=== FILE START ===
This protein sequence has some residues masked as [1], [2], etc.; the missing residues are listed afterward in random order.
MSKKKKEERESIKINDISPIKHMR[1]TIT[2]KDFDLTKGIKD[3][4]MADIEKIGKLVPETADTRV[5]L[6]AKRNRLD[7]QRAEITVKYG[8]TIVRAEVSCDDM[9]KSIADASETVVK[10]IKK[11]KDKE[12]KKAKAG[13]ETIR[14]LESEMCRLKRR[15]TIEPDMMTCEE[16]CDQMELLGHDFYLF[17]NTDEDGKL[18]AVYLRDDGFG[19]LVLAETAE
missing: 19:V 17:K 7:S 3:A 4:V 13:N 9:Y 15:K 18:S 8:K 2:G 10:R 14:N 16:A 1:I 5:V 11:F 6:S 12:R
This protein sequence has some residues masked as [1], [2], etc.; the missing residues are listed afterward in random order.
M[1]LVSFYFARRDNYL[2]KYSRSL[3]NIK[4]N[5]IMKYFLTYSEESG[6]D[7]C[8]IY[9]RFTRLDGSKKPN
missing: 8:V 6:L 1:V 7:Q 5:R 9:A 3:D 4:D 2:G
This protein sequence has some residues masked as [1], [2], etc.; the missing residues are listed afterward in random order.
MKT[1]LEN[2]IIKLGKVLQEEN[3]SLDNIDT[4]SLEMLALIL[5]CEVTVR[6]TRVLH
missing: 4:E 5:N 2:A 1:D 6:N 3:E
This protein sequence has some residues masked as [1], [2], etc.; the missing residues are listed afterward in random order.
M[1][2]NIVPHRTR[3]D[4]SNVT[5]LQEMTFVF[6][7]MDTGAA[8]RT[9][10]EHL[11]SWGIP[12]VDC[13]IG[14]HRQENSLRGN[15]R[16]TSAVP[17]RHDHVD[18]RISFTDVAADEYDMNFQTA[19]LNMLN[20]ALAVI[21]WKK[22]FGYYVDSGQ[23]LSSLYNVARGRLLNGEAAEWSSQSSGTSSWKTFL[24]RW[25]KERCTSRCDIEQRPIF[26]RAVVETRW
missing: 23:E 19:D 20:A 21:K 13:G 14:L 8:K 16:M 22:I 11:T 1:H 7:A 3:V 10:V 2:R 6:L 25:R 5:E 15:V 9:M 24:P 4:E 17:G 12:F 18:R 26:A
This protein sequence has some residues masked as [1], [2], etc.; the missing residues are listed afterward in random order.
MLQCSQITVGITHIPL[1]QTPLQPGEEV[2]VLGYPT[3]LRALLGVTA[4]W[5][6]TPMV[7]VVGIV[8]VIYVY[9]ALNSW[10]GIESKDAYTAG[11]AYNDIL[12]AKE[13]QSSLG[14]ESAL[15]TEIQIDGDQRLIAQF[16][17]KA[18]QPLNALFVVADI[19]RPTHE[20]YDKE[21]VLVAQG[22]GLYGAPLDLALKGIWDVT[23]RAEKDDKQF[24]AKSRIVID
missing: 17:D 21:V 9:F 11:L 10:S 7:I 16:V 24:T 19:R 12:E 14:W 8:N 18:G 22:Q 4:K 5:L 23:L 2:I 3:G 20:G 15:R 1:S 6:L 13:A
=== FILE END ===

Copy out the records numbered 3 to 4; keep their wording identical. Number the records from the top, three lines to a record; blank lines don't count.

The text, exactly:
This protein sequence has some residues masked as [1], [2], etc.; the missing residues are listed afterward in random order.
MKT[1]LEN[2]IIKLGKVLQEEN[3]SLDNIDT[4]SLEMLALIL[5]CEVTVR[6]TRVLH
missing: 4:E 5:N 2:A 1:D 6:N 3:E
This protein sequence has some residues masked as [1], [2], etc.; the missing residues are listed afterward in random order.
M[1][2]NIVPHRTR[3]D[4]SNVT[5]LQEMTFVF[6][7]MDTGAA[8]RT[9][10]EHL[11]SWGIP[12]VDC[13]IG[14]HRQENSLRGN[15]R[16]TSAVP[17]RHDHVD[18]RISFTDVAADEYDMNFQTA[19]LNMLN[20]ALAVI[21]WKK[22]FGYYVDSGQ[23]LSSLYNVARGRLLNGEAAEWSSQSSGTSSWKTFL[24]RW[25]KERCTSRCDIEQRPIF[26]RAVVETRW
missing: 23:E 19:D 20:A 21:K 13:G 14:L 8:K 16:M 22:I 11:T 1:H 7:A 3:V 10:V 2:R 6:L 25:R 5:E 15:V 9:M 24:P 4:E 17:G 12:F 18:R 26:A